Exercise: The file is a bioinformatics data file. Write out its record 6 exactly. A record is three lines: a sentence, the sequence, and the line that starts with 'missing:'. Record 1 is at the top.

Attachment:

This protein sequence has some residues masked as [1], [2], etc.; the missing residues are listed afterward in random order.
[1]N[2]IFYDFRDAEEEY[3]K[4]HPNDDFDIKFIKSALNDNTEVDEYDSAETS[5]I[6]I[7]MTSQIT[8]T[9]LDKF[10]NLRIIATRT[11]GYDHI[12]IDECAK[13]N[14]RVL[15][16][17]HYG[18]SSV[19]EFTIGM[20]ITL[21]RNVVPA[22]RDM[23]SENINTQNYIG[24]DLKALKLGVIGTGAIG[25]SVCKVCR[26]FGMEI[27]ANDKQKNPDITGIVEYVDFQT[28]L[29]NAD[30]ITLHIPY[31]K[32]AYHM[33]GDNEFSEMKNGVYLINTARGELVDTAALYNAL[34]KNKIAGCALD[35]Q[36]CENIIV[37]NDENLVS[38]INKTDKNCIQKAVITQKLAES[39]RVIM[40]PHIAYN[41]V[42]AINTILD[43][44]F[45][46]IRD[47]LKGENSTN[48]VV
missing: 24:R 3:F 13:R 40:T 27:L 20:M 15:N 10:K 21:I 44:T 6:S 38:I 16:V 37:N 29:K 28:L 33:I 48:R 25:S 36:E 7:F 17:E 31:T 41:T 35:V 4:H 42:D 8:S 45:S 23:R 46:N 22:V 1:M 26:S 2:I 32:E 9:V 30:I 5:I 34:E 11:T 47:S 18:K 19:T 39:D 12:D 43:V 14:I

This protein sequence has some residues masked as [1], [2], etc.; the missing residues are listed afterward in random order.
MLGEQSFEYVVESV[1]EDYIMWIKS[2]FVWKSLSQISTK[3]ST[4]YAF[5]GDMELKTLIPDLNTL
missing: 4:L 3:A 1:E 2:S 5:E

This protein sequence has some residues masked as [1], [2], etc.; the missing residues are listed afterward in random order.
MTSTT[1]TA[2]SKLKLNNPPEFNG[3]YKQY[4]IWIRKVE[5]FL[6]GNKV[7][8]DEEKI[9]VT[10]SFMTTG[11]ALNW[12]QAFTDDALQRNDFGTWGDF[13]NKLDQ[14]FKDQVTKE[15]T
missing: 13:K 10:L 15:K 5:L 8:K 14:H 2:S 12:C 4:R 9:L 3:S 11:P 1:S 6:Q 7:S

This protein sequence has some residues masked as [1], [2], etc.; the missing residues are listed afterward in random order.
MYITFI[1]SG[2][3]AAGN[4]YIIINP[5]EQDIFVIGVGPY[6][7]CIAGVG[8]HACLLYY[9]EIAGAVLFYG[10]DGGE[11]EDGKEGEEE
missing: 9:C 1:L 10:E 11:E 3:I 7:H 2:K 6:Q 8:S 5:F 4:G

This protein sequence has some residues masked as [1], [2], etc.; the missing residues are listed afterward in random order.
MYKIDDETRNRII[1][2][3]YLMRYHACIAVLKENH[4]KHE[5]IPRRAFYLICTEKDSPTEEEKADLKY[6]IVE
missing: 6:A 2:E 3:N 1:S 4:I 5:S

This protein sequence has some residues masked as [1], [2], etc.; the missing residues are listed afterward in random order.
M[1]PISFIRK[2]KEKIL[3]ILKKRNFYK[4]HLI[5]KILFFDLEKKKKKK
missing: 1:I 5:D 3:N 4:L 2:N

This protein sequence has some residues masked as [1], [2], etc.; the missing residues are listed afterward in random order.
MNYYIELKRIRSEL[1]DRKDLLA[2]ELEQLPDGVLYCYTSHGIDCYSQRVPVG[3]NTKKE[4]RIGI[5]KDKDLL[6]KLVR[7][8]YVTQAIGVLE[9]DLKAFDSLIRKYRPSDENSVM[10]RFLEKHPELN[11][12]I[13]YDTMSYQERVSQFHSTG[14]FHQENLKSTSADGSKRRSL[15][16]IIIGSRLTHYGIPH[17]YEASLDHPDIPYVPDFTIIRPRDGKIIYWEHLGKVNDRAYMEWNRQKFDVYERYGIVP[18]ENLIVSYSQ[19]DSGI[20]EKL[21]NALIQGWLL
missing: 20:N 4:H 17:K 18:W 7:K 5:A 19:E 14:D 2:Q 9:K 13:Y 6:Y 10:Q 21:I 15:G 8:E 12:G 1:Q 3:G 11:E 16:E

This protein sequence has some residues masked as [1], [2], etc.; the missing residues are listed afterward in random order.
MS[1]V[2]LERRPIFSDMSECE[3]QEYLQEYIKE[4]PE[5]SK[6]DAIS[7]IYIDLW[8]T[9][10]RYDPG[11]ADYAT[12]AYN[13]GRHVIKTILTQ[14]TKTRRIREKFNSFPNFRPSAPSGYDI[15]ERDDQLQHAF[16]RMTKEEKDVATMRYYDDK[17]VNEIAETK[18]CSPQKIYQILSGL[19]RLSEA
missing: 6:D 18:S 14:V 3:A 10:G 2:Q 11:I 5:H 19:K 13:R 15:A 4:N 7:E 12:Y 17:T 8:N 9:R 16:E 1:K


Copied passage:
This protein sequence has some residues masked as [1], [2], etc.; the missing residues are listed afterward in random order.
M[1]PISFIRK[2]KEKIL[3]ILKKRNFYK[4]HLI[5]KILFFDLEKKKKKK
missing: 1:I 5:D 3:N 4:L 2:N